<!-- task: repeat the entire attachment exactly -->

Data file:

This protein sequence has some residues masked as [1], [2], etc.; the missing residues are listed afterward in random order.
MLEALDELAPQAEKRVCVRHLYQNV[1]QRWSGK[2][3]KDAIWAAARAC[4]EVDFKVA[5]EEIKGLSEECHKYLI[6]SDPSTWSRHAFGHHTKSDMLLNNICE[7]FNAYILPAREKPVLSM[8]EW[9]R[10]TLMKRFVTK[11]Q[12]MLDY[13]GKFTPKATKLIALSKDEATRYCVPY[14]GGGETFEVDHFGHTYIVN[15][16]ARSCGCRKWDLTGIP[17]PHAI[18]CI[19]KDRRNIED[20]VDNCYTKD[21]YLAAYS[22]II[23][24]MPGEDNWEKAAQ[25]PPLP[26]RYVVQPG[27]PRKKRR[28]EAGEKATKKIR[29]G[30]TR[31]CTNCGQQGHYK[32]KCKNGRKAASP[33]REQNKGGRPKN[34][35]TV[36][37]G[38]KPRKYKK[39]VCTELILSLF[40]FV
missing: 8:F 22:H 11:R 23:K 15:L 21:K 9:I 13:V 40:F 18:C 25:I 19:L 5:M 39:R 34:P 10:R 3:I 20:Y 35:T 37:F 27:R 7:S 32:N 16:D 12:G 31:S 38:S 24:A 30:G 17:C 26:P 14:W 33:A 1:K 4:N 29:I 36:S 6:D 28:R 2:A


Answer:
This protein sequence has some residues masked as [1], [2], etc.; the missing residues are listed afterward in random order.
MLEALDELAPQAEKRVCVRHLYQNV[1]QRWSGK[2][3]KDAIWAAARAC[4]EVDFKVA[5]EEIKGLSEECHKYLI[6]SDPSTWSRHAFGHHTKSDMLLNNICE[7]FNAYILPAREKPVLSM[8]EW[9]R[10]TLMKRFVTK[11]Q[12]MLDY[13]GKFTPKATKLIALSKDEATRYCVPY[14]GGGETFEVDHFGHTYIVN[15][16]ARSCGCRKWDLTGIP[17]PHAI[18]CI[19]KDRRNIED[20]VDNCYTKD[21]YLAAYS[22]II[23][24]MPGEDNWEKAAQ[25]PPLP[26]RYVVQPG[27]PRKKRR[28]EAGEKATKKIR[29]G[30]TR[31]CTNCGQQGHYK[32]KCKNGRKAASP[33]REQNKGGRPKN[34][35]TV[36][37]G[38]KPRKYKK[39]VCTELILSLF[40]FV
missing: 8:F 22:H 11:R 23:K 15:L 21:K 9:I 13:V 40:F 18:C 25:I 19:L 5:M 39:R 34:P 10:R 3:I 20:Y 35:T 37:F 27:R 7:S 32:N 16:D 12:G 31:S 38:S 24:A 30:G 17:C 26:P 14:W 33:A 1:K 4:N 29:I 36:S 6:D 28:R 2:A